Sunday, August 8, 2010

An evening with J. C. Watts

J.C. WattsLast night I had the privilege to hear J. C. Watts speak. The event was a fund raiser for the Republican National Hispanic Assembly of Tennessee and it was at the home of Dr. and Mrs. Mark Houston.

J.C Watts served in Congress from Oklahoma from 1995 to 2003 and was the first Black Republican elected from the south since Reconstruction. He became a star in the Republican Party. While in Congress Watts argued for using tax reductions to improve education, job training and housing in poor urban and rural settings, and was an advocate for faith-based non-profits to deliver such services. Watts worked to make the Party more inclusive, promoted African trade, and supported historically black colleges and universities.

Prior to his service in the Congress he was a college football quarterback with the Oklahoma Sooners and played professionally for the Canadian Football League. Since leaving Congress is has engaged multiple interest including ownership of a John Deere Tractor franchise, cattle ranching, lobbying and consulting. He is also a minister and public speaker.

Last night J. C. Watts spoke of the importance of the Party reaching out to minority communities. He said it is not necessary that we change our message but it is necessary to build relationships. He urged the Party to seek diversity. "We have got the message" he said. "We have the facts on our side. They can lie louder, we can tell the truth longer. We need to keep telling the truth with a smile on our face."

I had a chance to chat with him in addition to hearing him speak. It was an inspirational and motivational event. Below are some excerpts from his speech:

On The Cheer of the Crowd and grading your own exam:

The cheer of the crowd can be so seductive. It can be intoxicating. If you are running for public office I want to warn you about the cheer of the crowd.

When we start listening to the cheer of the crowd, the next thing we do is you start to grade our own test. And, do you know what happens when you grade your own test? You always make a good grade.

Public service in not about me. I recognize that having heard the cheer of the crowd, there were times I said, '"Man, I 'd must be pretty good, I am all of the that."

And as my grandmother would remind me, "Boy your might me some of that but you ain't ever all of that ."

And remember that. If you are fortunate enough, blessed enough to be elected, remember you might be some of that but you ain't ever all of that, I don't care what the cheer of the crowd is telling you.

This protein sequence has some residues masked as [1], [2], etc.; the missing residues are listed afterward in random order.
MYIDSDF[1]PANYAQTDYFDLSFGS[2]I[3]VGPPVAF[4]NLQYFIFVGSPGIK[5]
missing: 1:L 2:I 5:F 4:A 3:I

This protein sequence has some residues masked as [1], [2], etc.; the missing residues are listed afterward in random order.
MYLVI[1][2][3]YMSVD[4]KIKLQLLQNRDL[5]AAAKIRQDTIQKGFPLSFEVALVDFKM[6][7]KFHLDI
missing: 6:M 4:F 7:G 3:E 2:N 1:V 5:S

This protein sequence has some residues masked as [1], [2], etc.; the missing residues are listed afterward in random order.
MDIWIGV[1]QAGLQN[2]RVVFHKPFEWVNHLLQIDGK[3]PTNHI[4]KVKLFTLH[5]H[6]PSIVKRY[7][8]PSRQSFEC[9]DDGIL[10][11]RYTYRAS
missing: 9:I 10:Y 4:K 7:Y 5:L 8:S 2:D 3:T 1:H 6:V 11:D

Taking our republican caps off long enough to be critical of Republicans: This consternation we are experiencing in the nation did not start with this president. the consternation started about the last two to three years of the Bush Administration, when was as republicans were spending like (I used to say, Like drunken sailors but that is offensive to drunken sailors), we were spending live there was no tomorrow. We got arrogant because we were grading our own exam and we were giving ourselves good grades.

On his political conversion and reserving the right to be an individual:

In 1980 as a journalism student I covered a political debate between a Republican and Democrat candidate for U. S. Senate. I went to that debate to cover it to get a grade. It turned out to be a life changing experience.

I left this debate and I was totally confused. I thought it was my birthright to be a Democrat. My uncle was President of the local NAACP for 17 years, my father ran for Chief of Police and County Sheriff has a Democrat in my small town of New Fall Oklahoma. I left this debate and I am thinking, how do I tell my uncle and my dad that I agree with about ninety percent of everything this Republican said? How do I tell them that?

Eight years later I switched my registration from Democrat to Republican. As a youth pastor, I said I will never again vote against my values. I will never again vote a certain way because the group things I should vote certain way. I have always had enough rebellion in me and enough individual spirit in me, that I don't think I have to agree with the Watts's just because I am a Watts. I reserve the right to disagree with my siblings. I don't have to agree with you just because I am a Republican. I reserve the right to be an individual.
Rod Williams, Louella Williams, J. C. Watts
Rod Williams, Louella Williams, J. C. Watts

In addition to the pleasure of meeting and hearing J. C. Watts, the evening was a great social event. I enjoying good food and wine and conversation with other Republican leaders and office holders. It was a pleasure to meet our gracious host, Dr. and Mrs. Houston, and see their beautiful home.

The homes is a large Italian-style villa filled with beautiful furnishings and art. The home has been featured in various publications.

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